Overall, China maybe apart, the future does not look very promising for nuclear. While in some cases it has been a matter of environmental policy and post-Fukushima fears and uncertainties, the main reason for this situation is the poor economics of nuclear. The USA has provided plenty of examples of that of late. Unable to compete with cheaper rivals, including renewables, many plants have been closed well before their planned end of life dates, while the new plant construction programme is just limping ahead, suffering cost offshoots and delays. For nuclear enthusiasts it’s a grim tale.

One new TVA plant has started up, but the most recent twist was the halt of work on the 40% built twin VC Summers AP1000 project in South Carolina – after $9bn had been spent on this flagship project. That just leaves one new reactor construction project still going ahead in the USA and that is also facing issues.

However, true to form, Trump has announced a bold new move: ‘We will begin to revive and expand our nuclear energy sector, which I’m so happy about, which produces clean, renewable and emissions-free energy. A complete review of US nuclear energy policy will help us find new ways to revitalize this crucial energy resource.’

This may include subsidies to keep old plants open; some have already been agreed. But US Energy Secretary Rick Perry says he wants ‘to make nuclear energy cool again’ by ‘focusing on the development of technology, for instance, advanced nuclear reactors, small modular reactors’:

Nuclear hasn’t been ‘cool’ in the USA, arguably, since Three Mile Island in 1979, when unit 2 had a meltdown, so he will have his work cut out. Many others actually think the game is up, in the US and globally.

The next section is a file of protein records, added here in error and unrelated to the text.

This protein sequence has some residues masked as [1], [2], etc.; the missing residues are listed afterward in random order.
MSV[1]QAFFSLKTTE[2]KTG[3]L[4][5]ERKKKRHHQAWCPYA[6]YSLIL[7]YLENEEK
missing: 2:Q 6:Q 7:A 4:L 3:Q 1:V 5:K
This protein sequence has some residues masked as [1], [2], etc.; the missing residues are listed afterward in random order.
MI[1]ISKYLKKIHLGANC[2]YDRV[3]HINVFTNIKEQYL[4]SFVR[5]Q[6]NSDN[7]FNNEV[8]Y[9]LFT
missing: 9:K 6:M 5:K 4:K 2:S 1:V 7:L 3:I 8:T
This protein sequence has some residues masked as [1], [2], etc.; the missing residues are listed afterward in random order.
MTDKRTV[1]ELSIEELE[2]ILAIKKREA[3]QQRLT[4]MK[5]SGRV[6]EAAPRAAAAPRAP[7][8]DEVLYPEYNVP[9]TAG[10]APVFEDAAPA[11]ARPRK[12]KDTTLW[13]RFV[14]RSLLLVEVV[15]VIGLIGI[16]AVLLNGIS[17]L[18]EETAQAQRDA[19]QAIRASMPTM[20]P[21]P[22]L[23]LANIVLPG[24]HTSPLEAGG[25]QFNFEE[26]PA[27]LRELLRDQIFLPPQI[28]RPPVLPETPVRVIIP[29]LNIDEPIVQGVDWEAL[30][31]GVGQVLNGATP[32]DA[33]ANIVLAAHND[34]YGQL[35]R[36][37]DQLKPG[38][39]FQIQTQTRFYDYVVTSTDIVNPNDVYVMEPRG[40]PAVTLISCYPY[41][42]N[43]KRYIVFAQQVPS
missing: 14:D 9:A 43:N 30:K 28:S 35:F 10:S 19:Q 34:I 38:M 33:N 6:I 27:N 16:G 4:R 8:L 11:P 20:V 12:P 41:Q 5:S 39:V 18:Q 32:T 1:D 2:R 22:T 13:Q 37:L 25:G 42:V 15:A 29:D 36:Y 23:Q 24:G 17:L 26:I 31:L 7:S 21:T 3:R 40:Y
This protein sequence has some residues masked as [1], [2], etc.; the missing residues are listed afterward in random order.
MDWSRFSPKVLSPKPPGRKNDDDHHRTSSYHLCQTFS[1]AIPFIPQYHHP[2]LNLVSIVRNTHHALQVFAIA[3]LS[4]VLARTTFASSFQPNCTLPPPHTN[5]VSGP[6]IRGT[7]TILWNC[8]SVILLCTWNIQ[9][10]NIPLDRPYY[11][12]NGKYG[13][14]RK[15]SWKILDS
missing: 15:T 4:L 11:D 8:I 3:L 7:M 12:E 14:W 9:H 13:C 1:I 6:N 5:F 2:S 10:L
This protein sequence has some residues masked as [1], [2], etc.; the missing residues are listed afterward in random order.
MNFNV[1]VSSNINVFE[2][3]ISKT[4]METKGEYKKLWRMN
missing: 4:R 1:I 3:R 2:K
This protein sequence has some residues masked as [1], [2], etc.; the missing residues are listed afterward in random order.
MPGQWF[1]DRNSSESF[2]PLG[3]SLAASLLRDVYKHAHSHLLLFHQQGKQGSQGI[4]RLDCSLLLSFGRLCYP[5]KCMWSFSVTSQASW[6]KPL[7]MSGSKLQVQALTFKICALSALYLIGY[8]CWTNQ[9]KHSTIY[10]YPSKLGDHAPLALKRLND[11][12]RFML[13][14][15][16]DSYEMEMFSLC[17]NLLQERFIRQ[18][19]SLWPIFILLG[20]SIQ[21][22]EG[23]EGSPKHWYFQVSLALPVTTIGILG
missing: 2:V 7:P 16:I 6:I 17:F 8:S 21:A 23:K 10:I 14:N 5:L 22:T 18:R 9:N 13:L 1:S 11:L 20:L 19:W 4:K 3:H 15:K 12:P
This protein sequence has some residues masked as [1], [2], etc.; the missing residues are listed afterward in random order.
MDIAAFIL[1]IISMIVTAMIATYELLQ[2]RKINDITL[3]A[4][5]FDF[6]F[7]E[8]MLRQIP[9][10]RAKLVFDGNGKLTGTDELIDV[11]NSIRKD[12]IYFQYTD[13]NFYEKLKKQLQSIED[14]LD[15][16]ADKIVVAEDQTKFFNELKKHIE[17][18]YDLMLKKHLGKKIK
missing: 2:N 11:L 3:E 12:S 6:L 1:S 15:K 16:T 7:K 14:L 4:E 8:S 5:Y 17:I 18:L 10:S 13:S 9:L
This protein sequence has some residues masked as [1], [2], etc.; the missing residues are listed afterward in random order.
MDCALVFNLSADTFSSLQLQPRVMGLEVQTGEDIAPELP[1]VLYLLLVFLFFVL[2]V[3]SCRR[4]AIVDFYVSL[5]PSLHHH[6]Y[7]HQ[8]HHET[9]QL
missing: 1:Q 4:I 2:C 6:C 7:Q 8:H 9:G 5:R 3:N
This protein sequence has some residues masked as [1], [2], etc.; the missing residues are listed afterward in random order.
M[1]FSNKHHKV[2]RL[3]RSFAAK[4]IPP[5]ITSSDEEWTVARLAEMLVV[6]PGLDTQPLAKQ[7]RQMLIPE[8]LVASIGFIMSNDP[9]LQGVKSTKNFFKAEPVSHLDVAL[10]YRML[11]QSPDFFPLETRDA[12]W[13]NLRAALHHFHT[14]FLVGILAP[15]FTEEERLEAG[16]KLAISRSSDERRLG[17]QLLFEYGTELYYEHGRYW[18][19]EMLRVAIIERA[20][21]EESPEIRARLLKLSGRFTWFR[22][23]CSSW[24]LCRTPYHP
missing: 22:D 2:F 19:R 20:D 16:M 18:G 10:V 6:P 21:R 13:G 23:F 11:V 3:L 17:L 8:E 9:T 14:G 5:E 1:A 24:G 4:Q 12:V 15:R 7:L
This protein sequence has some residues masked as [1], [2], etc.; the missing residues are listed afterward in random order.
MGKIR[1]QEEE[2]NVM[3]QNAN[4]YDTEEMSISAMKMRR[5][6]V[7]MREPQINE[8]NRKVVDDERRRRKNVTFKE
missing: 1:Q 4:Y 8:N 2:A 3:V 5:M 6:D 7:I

Nevertheless, there are still those that look to a nuclear revival and, for good or ill, the current UK government is certainly backing nuclear, despite the ever worsening case for its flagship EPR at Hinkley. The National Audit Office recently described it as ‘a risky and expensive project with uncertain strategic and economic benefits’. The news that the much delayed EPR at Flamanville in France, which is now claimed will be completed sometime in late 2018, may need a safety refit in 2024, does not inspire too much confidence.

However, some say there may be other nuclear routes forward longer-term, and a new report ‘Making Sense of Nuclear’ tries to freshen up the debate by looking at ‘what’s new’. Although it claims not to be about ‘promoting nuclear as the route to a low-carbon energy system’, it clearly seeks to makes a case for a positive view of nuclear prospects. Given that my own IOP ebook ‘Nuclear Power, Past, Present & Future’ takes a very different view, it’s good to see that the IOP has also backed this report too – it all helps improve the debate. However, sadly this new report does not seem likely to move the debate on much. It’s a fairly standard recital of pro-nuclear views with, arguably, not actually much new to say. There is the familiar claim that nuclear power has not been as bad as is sometimes portrayed (just a few deaths from Chernobyl, none from Fukushima) and anyway clever new nuclear technology will be cheaper and safer. It’s assertions like this that need looking at, as I tried to do.  But take a look and make up you own mind!

Most agree that there is a problem. Some say effort should be refocused on improving the current type of Generation III reactors, rather than trying to develop new Generation IV technologies.

But that does not look a very promising option, given the current state of play, with major companies like Westinghouse, Toshiba and EDF in trouble. Some still look to new nuclear technology like scaled-down Small Modular Reactors, with collateral benefits and links being seen in relation to the use/development of mini-reactors for nuclear submarines. But in their civil application, they are still years away and uncertain economically, unless perhaps they can be accepted in or near cities so that they can supply heat and well as power. That seems a long shot. See my next post. With a range of renewables accelerating ahead globally, and their costs falling fast, perhaps it’s time to move on. Here’s a detailed round up of the state of nuclear power.